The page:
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Star Charts for Planning Observations
Star Charts for Planning Observations

Even though Starry NightŪ offers a great system for generating lists of objects to observe, I've personally always found a graphical presentation more useful.

I've never really cared for the 180° all sky charts which you see in most books and magazines, and which Starry NightŪ generates automatically. I find the scale too small and the constellations appear distorted. I prefer to generate a set of four larger scale charts, each depicting a quarter of the sky, centred on the four points of the compass and each showing the sky from horizon to zenith.

Let's suppose I want to observe objects from Messier?s catalog around 10 p.m. on New Moon night, August 12, from my farm in Coldwater, Ontario. I start by setting Starry NightŪ to this time and date. On the Options pane, I add the things I want on my chart: the constellation stick figures and boundaries, and the Messier objects. Since I?ll be observing with a Dobsonian, I also turn on the Alt-Az Grid.

The major trick I've discovered is how to generate a chart which includes exactly 90° from left to right and also from horizon to zenith. Here?s how to do it.

First open the pane on the left side of the screen; it doesn't matter which tab you click. Between the pane and the tabs is a very narrow vertical blue strip with a single short vertical line in its middle. This is the handle which lets you adjust the width of the pane, but it also allows you to adjust the dimensions of the viewing window.

Put your mouse on this narrow strip and experiment with dragging it to the left and right.

As you do so, observe what happens in the Zoom window at the far right end of the tool bar. Strangely enough, the "width" dimension stays the same (100° is the default) while the "height" dimension changes. Adjust it until the two numbers are the same (100° say) and leave the blue strip there.

Now click on the arrow on the right side of the Zoom box and select 90° from close to the bottom of the menu. Drag the sky image downwards with the mouse until the two tiny arrows forming a circle appear at the top of the screen. Back up a tiny bit until they just disappear. Your window is now set to display 90° of the sky from east to west, and 90° from horizon to zenith.

To get four exact quadrants of the sky facing North, West, South, and East, turn on the scroll bars under the View menu. If you slide the scroll slider all the way to the right of the scroll bar, you will be viewing North. Print this chart with the following settings N.pdf:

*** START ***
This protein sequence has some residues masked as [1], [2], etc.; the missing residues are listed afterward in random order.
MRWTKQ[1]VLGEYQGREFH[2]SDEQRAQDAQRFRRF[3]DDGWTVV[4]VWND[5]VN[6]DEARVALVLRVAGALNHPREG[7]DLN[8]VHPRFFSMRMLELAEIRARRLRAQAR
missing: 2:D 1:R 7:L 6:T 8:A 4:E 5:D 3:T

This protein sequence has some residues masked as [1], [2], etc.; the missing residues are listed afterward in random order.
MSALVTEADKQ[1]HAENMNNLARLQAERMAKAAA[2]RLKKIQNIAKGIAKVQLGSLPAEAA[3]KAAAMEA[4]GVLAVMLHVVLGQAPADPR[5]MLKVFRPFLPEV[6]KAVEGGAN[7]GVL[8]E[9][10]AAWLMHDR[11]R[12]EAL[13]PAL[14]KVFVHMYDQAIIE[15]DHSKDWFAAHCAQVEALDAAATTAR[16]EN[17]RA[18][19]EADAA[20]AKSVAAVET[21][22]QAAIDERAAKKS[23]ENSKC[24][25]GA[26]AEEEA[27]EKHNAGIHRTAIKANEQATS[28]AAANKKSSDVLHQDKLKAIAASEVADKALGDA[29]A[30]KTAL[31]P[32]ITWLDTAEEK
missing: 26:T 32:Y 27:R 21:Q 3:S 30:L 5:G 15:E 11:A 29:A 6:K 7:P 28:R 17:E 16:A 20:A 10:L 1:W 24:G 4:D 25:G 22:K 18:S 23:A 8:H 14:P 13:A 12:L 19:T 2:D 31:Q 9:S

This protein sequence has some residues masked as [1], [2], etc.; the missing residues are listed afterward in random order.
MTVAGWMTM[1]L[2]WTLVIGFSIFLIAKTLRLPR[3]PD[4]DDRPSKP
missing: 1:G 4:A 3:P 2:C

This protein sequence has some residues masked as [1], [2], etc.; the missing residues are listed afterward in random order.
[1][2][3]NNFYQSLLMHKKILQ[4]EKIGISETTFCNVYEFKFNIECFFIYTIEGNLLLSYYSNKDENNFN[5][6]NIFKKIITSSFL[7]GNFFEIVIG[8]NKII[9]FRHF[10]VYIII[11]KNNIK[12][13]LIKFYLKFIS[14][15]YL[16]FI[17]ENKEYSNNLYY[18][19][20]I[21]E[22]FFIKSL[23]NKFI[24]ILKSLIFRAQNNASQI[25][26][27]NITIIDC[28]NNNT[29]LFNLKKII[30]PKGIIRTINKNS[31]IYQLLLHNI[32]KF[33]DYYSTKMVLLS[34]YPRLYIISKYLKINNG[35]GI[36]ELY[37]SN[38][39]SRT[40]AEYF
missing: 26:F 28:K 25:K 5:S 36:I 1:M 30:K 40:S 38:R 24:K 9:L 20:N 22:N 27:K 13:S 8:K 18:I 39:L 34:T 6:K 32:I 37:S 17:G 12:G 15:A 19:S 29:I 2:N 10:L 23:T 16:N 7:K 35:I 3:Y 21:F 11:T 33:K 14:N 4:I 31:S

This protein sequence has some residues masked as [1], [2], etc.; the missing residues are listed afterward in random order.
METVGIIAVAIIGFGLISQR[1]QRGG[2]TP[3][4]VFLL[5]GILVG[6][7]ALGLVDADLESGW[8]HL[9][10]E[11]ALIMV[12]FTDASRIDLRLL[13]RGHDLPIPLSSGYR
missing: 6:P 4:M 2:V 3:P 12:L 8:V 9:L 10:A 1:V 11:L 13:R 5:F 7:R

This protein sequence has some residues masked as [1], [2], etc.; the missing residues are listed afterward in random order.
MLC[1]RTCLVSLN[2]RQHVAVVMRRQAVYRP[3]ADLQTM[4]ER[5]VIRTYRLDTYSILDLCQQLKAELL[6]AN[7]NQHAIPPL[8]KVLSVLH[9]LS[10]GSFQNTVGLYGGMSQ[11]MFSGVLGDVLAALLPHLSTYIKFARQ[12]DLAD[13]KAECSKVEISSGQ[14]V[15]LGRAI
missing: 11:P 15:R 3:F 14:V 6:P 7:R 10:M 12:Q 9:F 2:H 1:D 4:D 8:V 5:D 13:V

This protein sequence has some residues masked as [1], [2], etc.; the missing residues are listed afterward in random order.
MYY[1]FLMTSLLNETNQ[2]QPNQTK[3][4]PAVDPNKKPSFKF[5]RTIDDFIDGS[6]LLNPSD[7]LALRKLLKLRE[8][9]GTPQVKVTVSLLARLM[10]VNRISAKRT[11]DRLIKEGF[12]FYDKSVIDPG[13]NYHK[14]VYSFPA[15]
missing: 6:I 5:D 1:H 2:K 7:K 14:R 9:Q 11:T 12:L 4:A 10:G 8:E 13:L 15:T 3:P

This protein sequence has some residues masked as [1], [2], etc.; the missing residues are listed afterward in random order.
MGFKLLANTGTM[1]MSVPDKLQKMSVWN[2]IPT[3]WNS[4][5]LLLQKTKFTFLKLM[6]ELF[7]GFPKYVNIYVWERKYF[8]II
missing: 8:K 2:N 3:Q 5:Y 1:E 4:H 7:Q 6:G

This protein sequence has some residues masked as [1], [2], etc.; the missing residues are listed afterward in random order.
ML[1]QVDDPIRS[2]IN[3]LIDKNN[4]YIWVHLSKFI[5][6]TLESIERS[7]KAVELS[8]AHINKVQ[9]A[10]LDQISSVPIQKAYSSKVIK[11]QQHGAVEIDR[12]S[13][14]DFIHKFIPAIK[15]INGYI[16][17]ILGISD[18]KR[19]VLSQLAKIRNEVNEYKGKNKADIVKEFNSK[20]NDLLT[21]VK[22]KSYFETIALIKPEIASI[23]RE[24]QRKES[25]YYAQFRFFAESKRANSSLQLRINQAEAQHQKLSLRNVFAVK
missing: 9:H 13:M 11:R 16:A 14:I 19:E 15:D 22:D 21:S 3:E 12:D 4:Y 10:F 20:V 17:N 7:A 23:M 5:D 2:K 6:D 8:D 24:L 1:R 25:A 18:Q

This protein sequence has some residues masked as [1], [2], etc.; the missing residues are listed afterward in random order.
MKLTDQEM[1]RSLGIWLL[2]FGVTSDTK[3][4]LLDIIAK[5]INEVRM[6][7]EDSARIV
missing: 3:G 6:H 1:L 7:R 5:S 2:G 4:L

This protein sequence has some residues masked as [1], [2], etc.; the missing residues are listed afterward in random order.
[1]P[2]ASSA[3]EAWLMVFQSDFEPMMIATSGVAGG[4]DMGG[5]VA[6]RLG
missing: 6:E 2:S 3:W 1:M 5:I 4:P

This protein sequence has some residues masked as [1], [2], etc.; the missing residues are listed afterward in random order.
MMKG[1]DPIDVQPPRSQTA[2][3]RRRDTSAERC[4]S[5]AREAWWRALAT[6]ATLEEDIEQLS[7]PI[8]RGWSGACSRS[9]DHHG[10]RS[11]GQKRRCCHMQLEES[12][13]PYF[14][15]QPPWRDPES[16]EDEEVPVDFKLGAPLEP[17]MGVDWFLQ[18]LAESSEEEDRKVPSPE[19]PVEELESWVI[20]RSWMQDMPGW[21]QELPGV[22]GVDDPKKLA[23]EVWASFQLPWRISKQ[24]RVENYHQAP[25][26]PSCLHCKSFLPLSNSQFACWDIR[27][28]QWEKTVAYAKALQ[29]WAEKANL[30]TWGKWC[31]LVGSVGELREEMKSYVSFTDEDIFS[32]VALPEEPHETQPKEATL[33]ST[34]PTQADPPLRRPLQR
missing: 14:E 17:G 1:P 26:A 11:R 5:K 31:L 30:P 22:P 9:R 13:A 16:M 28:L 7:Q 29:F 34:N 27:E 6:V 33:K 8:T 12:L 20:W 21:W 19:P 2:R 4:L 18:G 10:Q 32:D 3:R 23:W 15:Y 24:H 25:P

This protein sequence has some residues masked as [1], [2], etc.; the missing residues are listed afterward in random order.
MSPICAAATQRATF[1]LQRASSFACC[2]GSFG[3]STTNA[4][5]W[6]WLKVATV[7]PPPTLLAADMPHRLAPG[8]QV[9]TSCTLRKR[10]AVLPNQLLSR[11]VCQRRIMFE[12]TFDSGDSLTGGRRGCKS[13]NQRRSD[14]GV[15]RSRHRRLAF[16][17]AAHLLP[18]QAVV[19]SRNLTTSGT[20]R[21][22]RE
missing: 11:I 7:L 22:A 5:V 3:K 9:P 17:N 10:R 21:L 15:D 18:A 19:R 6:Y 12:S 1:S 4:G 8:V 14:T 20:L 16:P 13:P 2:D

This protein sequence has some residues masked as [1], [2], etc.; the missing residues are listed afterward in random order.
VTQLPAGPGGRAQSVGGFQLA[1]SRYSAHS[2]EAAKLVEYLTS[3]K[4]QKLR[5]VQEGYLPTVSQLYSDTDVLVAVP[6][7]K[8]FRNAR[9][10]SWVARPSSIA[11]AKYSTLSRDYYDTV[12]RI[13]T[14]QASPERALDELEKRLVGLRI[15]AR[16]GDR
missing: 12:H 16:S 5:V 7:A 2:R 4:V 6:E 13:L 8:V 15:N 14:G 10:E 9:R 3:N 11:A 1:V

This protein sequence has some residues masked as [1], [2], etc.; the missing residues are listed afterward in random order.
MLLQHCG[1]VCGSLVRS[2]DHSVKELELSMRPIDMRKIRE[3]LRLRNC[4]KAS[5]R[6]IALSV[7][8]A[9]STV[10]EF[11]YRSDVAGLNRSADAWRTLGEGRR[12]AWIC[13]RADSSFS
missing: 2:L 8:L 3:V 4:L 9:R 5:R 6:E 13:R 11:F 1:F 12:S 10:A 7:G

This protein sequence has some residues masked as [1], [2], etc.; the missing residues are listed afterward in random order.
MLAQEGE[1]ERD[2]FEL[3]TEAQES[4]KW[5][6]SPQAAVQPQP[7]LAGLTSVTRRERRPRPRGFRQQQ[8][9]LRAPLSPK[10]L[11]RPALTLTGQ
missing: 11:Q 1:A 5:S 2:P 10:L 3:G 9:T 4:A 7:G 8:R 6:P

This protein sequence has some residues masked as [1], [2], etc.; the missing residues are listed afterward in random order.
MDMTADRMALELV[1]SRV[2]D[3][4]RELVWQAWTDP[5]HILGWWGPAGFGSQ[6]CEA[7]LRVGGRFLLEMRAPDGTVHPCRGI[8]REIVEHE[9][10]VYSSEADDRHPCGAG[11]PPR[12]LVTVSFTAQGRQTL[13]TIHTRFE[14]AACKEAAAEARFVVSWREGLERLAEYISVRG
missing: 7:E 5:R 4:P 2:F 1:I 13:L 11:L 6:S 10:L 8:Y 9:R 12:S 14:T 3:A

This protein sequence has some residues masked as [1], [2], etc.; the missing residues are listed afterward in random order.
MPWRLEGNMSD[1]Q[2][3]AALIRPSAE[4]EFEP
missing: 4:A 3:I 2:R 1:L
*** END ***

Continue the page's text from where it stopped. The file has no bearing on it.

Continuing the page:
• 1 Pane ON
  • "Full Sky" Chart (180°) OFF
  • Fill page when printing OFF
  • Use current settings ON
  • Print legend ON

Now click once in the scroll bar to the left of the slider. The chart will now be centred on the Western sky. Print this chart W.pdf. Click again to the left of the slider, and you'll get the Southern view. Print S.pdf. A final click will move the view to the East. Print the final chart E.pdf.

I find charts in this format extremely easy to use in planning my observations. I concentrate first on the objects towards the bottom of the South chart, because these are low in the sky and will never get any higher. Then I look for objects low on the West chart because they too will be setting soon. I can be more relaxed looking for objects on the East chart, and leave those on the North chart for last, because they are mostly circumpolar.

I avoid objects right at the tops of the charts because these are in "Dobson's Hole," the part of the sky hard to reach with a Dobsonian mounted telescope. In an hour or two, these objects will have moved to a more comfortable position.

I use charts like these for all my observations, for example plotting all of the variable stars currently on my observing program. I can prioritize my observations in seconds, and easily see which objects will be conveniently close to each other for observing.

When I was observing the Herschel 400 deep sky objects, I put together a customized Starry NightŪ observing list of the objects I had yet to observe, and then removed the ones I'd observed each morning after I finished an observing session.

It gave me a sense of accomplishment to see the plotted objects gradually disappear until all were gone, and I'd completed the list!

August 2007

Geoff has been a life-long telescope addict, and is active in many areas of visual observation; he is a moderator of the Yahoo "Talking Telescopes" group.

Date Taken: 05/06/2011
Author: Geoff Gaherty
Category: Astronomy

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